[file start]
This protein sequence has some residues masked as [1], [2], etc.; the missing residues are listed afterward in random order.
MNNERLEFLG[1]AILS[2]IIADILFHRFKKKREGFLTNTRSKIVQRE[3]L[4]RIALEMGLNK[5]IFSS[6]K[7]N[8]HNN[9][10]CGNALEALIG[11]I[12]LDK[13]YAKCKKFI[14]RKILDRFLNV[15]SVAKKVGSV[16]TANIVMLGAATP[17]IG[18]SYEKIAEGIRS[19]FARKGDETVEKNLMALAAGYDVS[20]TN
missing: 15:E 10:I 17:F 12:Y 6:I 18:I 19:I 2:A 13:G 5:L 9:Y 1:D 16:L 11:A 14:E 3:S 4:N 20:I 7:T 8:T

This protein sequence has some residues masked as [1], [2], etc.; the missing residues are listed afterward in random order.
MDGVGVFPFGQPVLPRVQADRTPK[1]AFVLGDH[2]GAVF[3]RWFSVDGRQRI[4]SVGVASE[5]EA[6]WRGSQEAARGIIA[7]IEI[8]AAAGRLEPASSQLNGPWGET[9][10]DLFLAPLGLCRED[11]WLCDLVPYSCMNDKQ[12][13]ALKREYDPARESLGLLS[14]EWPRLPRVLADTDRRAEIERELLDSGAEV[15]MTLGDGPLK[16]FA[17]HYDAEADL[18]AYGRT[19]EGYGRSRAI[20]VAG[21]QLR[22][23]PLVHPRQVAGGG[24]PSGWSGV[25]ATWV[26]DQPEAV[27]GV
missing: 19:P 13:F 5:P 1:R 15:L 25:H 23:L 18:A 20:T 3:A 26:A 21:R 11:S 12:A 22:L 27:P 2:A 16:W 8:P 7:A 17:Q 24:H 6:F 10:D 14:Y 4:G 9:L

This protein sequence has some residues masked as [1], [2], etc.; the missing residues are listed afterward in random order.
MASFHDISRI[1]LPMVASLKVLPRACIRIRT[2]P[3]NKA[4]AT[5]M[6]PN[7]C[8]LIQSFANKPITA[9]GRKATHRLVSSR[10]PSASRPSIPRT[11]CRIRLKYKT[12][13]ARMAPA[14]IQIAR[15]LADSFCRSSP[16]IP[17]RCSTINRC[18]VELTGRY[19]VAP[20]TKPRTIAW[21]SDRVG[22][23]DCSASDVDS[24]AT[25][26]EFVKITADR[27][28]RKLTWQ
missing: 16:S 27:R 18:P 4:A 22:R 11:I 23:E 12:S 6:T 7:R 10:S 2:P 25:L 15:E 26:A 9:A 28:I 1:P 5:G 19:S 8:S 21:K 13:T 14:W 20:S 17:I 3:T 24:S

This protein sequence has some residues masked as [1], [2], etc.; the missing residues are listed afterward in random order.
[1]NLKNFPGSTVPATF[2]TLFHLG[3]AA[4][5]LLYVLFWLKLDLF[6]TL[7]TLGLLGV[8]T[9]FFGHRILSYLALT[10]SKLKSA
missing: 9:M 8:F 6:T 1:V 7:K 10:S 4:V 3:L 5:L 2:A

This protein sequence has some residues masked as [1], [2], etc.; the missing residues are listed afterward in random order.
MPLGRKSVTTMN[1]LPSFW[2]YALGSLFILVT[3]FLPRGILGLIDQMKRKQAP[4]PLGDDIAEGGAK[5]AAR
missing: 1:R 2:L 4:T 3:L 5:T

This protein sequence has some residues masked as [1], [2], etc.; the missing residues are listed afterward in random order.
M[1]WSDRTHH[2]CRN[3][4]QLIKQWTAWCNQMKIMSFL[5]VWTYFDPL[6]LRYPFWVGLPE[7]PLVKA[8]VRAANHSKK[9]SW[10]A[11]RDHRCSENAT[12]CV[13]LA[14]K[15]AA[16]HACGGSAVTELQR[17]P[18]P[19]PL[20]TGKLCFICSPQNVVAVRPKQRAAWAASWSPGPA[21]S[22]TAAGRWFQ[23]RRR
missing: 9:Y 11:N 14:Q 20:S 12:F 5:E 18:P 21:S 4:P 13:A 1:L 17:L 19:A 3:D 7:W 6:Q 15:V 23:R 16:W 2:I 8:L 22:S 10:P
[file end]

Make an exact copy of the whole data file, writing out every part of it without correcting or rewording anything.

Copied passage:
This protein sequence has some residues masked as [1], [2], etc.; the missing residues are listed afterward in random order.
MNNERLEFLG[1]AILS[2]IIADILFHRFKKKREGFLTNTRSKIVQRE[3]L[4]RIALEMGLNK[5]IFSS[6]K[7]N[8]HNN[9][10]CGNALEALIG[11]I[12]LDK[13]YAKCKKFI[14]RKILDRFLNV[15]SVAKKVGSV[16]TANIVMLGAATP[17]IG[18]SYEKIAEGIRS[19]FARKGDETVEKNLMALAAGYDVS[20]TN
missing: 15:E 10:I 17:F 12:Y 6:I 18:I 19:I 2:A 13:G 5:L 9:Y 1:D 16:L 11:A 14:E 3:S 4:N 20:I 7:T 8:T

This protein sequence has some residues masked as [1], [2], etc.; the missing residues are listed afterward in random order.
MDGVGVFPFGQPVLPRVQADRTPK[1]AFVLGDH[2]GAVF[3]RWFSVDGRQRI[4]SVGVASE[5]EA[6]WRGSQEAARGIIA[7]IEI[8]AAAGRLEPASSQLNGPWGET[9][10]DLFLAPLGLCRED[11]WLCDLVPYSCMNDKQ[12][13]ALKREYDPARESLGLLS[14]EWPRLPRVLADTDRRAEIERELLDSGAEV[15]MTLGDGPLK[16]FA[17]HYDAEADL[18]AYGRT[19]EGYGRSRAI[20]VAG[21]QLR[22][23]PLVHPRQVAGGG[24]PSGWSGV[25]ATWV[26]DQPEAV[27]GV
missing: 19:P 13:F 5:P 1:R 15:L 25:H 23:L 18:A 20:T 3:A 26:A 21:R 11:S 12:A 22:L 27:P 2:A 16:W 8:P 7:A 17:Q 24:H 6:F 10:D 14:Y 4:G 9:L

This protein sequence has some residues masked as [1], [2], etc.; the missing residues are listed afterward in random order.
MASFHDISRI[1]LPMVASLKVLPRACIRIRT[2]P[3]NKA[4]AT[5]M[6]PN[7]C[8]LIQSFANKPITA[9]GRKATHRLVSSR[10]PSASRPSIPRT[11]CRIRLKYKT[12][13]ARMAPA[14]IQIAR[15]LADSFCRSSP[16]IP[17]RCSTINRC[18]VELTGRY[19]VAP[20]TKPRTIAW[21]SDRVG[22][23]DCSASDVDS[24]AT[25][26]EFVKITADR[27][28]RKLTWQ
missing: 16:S 27:R 18:P 4:A 22:R 11:I 23:E 12:S 6:T 7:R 10:S 2:P 25:L 15:E 26:A 9:A 28:I 1:P 5:G 19:S 8:S 21:K 13:T 14:W 20:S 17:I 3:T 24:S

This protein sequence has some residues masked as [1], [2], etc.; the missing residues are listed afterward in random order.
[1]NLKNFPGSTVPATF[2]TLFHLG[3]AA[4][5]LLYVLFWLKLDLF[6]TL[7]TLGLLGV[8]T[9]FFGHRILSYLALT[10]SKLKSA
missing: 9:M 8:F 6:T 1:V 7:K 10:S 4:V 3:L 5:L 2:A

This protein sequence has some residues masked as [1], [2], etc.; the missing residues are listed afterward in random order.
MPLGRKSVTTMN[1]LPSFW[2]YALGSLFILVT[3]FLPRGILGLIDQMKRKQAP[4]PLGDDIAEGGAK[5]AAR
missing: 1:R 2:L 4:T 3:L 5:T

This protein sequence has some residues masked as [1], [2], etc.; the missing residues are listed afterward in random order.
M[1]WSDRTHH[2]CRN[3][4]QLIKQWTAWCNQMKIMSFL[5]VWTYFDPL[6]LRYPFWVGLPE[7]PLVKA[8]VRAANHSKK[9]SW[10]A[11]RDHRCSENAT[12]CV[13]LA[14]K[15]AA[16]HACGGSAVTELQR[17]P[18]P[19]PL[20]TGKLCFICSPQNVVAVRPKQRAAWAASWSPGPA[21]S[22]TAAGRWFQ[23]RRR
missing: 9:Y 11:N 14:Q 20:S 12:F 5:E 18:P 21:S 4:P 13:A 1:L 17:L 19:A 3:D 7:W 6:Q 15:V 23:R 16:W 2:I 8:L 22:S 10:P